SDG 6 – Ensure Access to Water and Sanitation for All

The UN’s Sustainable Development Goal 6 is to ensure access to water and sanitation for all by 2030. Clean water for drinking and domestic use has been a long-term challenge in developing countries mainly due to lack of sufficient material to make available water safe for domestic use, and partly due to the dry settings of some of these countries where fresh water sources are scarce.

Apparently, 71% of the total earth surface is covered with water, a reality the UN, through its SDG 6, wants to make the most of. Of course not all of this water is clean enough for consumption and general domestic use – as only 2.5% of it is fresh – but then, according to a new Food and Agriculture Organisation (FAO) report, there is enough fresh water, if well exploited, to comfortably sustain every living creature on earth.

The report however issues a warning that the situation might worsen due to overconsumption, and that by 2050, one in four people is likely to live in a geographical location affected by recurring or chronic shortage of fresh water.

SDG 5 – Gender Equality and Empowerment of Women and Girls

Gender equality is a right as fundamental as any other in the national and international bills of rights, because in the long run, discrimination against a gender consequently breeds violation of the discriminated persons’ other basic rights such as education and expression.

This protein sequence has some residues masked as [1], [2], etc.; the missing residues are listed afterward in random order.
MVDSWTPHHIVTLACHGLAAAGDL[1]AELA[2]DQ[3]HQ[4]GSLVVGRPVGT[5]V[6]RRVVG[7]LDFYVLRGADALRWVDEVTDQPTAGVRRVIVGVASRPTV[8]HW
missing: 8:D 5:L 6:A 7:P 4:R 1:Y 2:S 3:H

It is a necessary piece in the foundation for a peaceful and prosperous world, and its observation can help fuel economic growth and benefit societies and the human race at large.

At the September 2015 global summit held in New York, Gender Equality and Girl and Women Empowerment was the fifth Sustainable Development Goal (SDG 5) discussed and the following targets were set with regard to achievement of the goal by 2030:

1. End all forms of gender inequality, particularly discrimination against women and girls, all over the world. While there has been a substantial increase in the proportion of women who are fully enjoying their rights in most countries in developing regions, the UN still believes total eradication of discrimination against girls and women is an achievable goal. In developed nations too, there have been a few cases of gender inequality, particularly in the form of domestic violence, but this has been left to respective governments to deal with.

SDG 4 – Improve Quality of Education and Promote Lifelong Learning

Ensuring quality and inclusive education for all and promoting lifelong learning is the Sustainable Development Goal 4 of the United Nations’ new SDG 2030 agenda as was set by international leaders during the September global summit.

In a century where education is the paramount aspect of every facet of life, some people can still not access quality formal education because either it’s not available in their geographic locations, they cannot afford it, or they do not see the essence of it.

Most developing countries are facing this challenge, and though the ratio of the educated to the uneducated has been on a gradual upsurge lately, the current number of uneducated persons in the world is still unbearably colossal.

The following are the SDG 4 targets:

1. Ensure that all children, both boys and girls, enrol in and complete free, quality and equitable primary and secondary education.

The UN plans to achieve this by pushing governments of developing countries into allocating more funds towards the education sector so that free, or at least affordable, education can be made available, more schools and classes can be built, more qualified teachers can be hired and reading and writing materials can be obtained.